Creativity, Originality, and Storytelling (from THE 101 HABITS OF HIGHLY SUCCESSFUL NOVELISTS)
Excerpt From Parts 1 (“Being Creative and Original”) and 2 (“Being a Natural Storyteller”) of Chapter 1 “A Portrait of a Novelist” in The 101 Habits of Highly Successful Novelists (ed. Andrew McAleer)
Your novel is what your thoughts make it. Your life is unique and like no other. There will never be another one of you. Your singular experiences help make you who you are and what you are about. Inside of you are your unique novel, characters, and storyline. Only you can create the novel you wish to create. No one else can do it but you. …
Readers want, indeed demand, and are entitled to originality. They want to explore the new world you have created and to meet the original and exciting people who exist in your mind and not in some other writer’s work. …
[T]he natural storyteller requires more than just wanting to tell a story. Storytelling is having a love and full appreciation for the art of telling a story and how the story is created from its inception. Storytelling is an appreciation for the way someone else tells a story and for how it sounds and how it appears in short form, on the big screen, and in a novel. How was this story told and how might you tell it? What makes this story a failure? Storytelling is more than just words, words, words.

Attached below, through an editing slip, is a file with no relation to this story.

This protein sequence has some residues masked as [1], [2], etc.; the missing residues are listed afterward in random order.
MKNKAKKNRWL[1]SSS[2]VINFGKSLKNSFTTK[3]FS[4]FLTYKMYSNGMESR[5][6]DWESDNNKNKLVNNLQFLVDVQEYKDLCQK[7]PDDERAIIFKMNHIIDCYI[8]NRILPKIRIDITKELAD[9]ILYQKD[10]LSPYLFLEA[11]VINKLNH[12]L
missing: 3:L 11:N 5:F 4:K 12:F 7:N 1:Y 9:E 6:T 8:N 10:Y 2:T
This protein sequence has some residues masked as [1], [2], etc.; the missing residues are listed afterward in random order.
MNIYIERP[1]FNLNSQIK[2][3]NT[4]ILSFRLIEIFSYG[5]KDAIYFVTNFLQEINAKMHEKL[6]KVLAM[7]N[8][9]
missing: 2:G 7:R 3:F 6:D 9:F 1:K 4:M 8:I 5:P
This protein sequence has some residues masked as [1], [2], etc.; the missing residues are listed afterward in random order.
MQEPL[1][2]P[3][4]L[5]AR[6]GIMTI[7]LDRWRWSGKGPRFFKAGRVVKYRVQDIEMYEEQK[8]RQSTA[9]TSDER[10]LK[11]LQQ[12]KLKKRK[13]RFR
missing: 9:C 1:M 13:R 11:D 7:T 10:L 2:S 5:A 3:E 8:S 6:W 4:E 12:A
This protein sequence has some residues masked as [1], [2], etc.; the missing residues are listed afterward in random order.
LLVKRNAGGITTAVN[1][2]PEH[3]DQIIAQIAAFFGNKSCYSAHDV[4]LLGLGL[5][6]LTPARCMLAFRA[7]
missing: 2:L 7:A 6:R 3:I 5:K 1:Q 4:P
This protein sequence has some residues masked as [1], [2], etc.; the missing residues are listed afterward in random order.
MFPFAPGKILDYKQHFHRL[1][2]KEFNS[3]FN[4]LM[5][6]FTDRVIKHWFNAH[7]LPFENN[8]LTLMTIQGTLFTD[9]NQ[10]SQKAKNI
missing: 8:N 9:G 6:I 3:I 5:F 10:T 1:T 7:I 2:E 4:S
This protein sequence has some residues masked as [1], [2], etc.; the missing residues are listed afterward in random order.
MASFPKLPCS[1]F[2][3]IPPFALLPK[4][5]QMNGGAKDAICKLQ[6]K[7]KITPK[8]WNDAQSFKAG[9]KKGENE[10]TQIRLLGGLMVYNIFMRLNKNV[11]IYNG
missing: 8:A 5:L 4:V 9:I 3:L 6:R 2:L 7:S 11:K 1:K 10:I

(Quoted from pgs. 4–6)
About the book:
Learn from the MASTERS!
In The 101 Habits of Highly Successful Novelists, more than fifty of the greatest fiction writers of our time show you how they practice their craft. You’ll gain insight into every aspect of fiction writing, including:
Coming up with ideas
Knowing what makes a great story
Overcoming writer’s block
Creating a pitch synopsis
The 101 Habits of Highly Successful Novelists is a “who’s who” of today’s great fiction writers that will quickly become your most trusted writing companion!
McAleer, Andrew. “A Portrait of a Novelist” in The 101 Habits of Highly Successful Novelists. Andrew McAleer, ed. Avon, MA: Adams Media, 2008. 3–20. Print.
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